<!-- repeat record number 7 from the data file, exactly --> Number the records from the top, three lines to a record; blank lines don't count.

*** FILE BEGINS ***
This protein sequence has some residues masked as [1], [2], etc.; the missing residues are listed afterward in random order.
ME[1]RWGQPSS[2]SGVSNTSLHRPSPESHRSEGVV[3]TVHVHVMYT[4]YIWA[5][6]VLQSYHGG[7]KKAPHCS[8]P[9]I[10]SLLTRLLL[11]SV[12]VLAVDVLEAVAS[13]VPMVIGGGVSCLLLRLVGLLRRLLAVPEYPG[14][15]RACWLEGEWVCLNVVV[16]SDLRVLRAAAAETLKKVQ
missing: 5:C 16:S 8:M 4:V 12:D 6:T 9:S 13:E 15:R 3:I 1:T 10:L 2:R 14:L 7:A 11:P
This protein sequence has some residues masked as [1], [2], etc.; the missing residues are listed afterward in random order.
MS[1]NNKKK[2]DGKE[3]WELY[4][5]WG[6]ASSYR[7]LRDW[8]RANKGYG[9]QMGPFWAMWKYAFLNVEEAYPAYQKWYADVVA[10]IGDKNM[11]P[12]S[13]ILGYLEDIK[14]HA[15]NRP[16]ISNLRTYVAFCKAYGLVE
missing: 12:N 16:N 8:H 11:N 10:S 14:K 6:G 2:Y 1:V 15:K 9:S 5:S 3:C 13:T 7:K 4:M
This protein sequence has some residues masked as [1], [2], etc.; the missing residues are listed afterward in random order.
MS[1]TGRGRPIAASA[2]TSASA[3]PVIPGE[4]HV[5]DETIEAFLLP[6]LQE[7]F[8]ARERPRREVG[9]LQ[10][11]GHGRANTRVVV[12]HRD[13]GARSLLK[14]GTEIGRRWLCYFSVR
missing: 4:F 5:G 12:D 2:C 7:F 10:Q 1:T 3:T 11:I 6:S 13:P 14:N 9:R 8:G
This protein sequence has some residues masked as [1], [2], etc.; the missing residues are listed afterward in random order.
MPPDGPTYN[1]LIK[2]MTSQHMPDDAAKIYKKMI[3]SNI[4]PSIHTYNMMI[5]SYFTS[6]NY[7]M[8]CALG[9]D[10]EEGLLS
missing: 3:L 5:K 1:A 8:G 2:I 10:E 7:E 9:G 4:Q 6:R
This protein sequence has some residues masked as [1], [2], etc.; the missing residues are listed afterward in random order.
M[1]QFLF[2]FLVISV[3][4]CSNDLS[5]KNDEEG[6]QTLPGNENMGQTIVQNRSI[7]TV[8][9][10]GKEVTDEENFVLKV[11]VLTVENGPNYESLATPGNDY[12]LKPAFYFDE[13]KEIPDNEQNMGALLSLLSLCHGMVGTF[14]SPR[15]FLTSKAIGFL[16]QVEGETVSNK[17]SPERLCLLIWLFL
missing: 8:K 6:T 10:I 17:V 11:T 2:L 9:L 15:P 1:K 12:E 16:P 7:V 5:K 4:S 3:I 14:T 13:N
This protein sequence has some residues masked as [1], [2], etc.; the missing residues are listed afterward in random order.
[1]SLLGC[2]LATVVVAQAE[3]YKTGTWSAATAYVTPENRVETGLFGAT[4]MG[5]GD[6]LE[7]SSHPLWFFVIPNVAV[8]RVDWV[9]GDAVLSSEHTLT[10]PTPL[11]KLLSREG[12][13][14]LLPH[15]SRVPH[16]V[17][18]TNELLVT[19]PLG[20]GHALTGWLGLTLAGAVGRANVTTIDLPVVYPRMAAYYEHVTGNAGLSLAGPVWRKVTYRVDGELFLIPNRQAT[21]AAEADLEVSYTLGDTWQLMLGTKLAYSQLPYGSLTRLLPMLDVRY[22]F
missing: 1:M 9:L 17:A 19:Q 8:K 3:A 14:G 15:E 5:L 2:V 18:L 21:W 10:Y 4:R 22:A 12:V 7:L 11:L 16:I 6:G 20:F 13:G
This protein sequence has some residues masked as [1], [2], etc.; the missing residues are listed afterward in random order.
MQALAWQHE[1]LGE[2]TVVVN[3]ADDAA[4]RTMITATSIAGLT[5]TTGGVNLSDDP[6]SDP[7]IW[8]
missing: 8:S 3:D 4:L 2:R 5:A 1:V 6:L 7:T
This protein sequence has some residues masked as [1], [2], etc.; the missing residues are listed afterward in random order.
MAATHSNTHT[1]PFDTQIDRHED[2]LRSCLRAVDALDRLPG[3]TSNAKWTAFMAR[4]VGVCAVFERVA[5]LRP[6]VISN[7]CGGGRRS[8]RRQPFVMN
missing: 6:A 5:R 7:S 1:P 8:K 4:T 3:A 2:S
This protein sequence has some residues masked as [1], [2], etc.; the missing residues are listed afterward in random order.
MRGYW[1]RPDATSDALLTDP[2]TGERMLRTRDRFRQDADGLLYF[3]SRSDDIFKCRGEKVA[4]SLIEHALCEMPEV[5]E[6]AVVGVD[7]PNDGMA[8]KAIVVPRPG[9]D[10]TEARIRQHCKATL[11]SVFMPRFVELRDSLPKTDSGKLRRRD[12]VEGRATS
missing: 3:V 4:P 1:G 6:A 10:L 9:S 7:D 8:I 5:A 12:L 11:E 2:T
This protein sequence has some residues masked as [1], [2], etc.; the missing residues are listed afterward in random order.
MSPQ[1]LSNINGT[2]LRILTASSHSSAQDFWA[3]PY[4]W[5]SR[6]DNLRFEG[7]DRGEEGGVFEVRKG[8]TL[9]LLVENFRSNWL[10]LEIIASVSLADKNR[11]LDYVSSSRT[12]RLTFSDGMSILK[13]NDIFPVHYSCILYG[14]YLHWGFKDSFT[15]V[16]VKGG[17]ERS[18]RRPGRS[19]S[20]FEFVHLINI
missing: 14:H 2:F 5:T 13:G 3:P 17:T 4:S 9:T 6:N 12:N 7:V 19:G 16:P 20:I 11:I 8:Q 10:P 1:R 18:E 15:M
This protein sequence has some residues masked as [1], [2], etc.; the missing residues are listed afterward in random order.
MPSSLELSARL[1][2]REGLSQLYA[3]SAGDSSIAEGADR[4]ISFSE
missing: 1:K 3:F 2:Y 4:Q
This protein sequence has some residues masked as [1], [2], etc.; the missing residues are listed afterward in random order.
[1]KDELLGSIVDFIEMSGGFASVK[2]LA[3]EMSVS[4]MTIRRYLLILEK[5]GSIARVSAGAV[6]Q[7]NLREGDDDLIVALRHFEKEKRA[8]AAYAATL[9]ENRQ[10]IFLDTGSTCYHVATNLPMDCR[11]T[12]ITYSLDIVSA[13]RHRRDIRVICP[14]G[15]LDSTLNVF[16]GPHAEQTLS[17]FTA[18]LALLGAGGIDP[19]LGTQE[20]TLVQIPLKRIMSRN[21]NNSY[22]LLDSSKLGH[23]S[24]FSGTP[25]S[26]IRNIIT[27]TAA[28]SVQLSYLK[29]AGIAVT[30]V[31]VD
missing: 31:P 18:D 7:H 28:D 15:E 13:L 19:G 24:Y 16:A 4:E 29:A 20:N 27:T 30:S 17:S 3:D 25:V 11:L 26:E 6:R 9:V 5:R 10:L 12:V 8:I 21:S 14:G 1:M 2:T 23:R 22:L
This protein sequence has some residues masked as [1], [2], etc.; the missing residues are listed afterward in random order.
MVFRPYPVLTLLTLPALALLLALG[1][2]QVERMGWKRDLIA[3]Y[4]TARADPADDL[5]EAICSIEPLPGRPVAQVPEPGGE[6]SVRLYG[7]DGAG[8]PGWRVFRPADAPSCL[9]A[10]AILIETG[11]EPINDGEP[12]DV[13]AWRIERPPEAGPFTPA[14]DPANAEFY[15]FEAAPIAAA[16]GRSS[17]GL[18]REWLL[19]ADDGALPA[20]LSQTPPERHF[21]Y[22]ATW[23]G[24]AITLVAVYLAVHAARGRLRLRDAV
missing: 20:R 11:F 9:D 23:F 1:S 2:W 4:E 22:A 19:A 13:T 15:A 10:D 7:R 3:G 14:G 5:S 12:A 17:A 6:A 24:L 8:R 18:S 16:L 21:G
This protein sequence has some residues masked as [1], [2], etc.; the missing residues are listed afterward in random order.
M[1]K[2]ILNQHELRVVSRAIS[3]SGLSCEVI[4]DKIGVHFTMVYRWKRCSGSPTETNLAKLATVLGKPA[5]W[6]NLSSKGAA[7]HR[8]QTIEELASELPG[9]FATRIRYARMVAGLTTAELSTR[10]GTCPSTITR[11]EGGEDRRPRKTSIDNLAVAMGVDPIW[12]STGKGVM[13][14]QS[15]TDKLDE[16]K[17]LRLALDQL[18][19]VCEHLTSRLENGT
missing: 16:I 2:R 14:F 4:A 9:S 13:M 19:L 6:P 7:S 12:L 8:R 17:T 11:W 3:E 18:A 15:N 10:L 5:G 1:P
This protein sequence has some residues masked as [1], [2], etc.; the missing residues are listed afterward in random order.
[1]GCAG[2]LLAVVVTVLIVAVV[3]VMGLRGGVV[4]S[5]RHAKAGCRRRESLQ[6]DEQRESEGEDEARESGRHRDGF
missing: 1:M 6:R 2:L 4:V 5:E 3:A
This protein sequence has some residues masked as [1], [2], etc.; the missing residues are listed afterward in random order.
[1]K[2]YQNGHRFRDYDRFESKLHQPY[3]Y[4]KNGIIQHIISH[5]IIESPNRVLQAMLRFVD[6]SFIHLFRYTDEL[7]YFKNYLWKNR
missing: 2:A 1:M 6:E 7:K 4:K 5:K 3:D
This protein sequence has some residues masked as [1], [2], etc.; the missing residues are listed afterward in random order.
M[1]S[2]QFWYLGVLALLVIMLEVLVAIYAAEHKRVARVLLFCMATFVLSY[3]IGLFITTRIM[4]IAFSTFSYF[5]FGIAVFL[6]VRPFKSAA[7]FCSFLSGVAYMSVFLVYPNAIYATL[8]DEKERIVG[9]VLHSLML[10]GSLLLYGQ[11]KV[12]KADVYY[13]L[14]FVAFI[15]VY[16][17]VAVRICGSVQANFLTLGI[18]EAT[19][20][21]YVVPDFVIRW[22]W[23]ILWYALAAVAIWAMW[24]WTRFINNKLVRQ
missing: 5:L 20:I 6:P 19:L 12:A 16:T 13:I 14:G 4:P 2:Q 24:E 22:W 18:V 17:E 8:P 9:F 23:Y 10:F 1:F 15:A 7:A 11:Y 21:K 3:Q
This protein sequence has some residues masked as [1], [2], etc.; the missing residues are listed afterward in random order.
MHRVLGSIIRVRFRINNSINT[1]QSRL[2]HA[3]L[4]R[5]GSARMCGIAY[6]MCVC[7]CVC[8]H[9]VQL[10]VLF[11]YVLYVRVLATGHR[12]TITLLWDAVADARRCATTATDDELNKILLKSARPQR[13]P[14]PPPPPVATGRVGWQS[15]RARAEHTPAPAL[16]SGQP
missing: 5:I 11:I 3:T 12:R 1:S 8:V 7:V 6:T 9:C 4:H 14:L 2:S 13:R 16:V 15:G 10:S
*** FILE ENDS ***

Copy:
This protein sequence has some residues masked as [1], [2], etc.; the missing residues are listed afterward in random order.
MQALAWQHE[1]LGE[2]TVVVN[3]ADDAA[4]RTMITATSIAGLT[5]TTGGVNLSDDP[6]SDP[7]IW[8]
missing: 8:S 3:D 4:L 2:R 5:A 1:V 6:L 7:T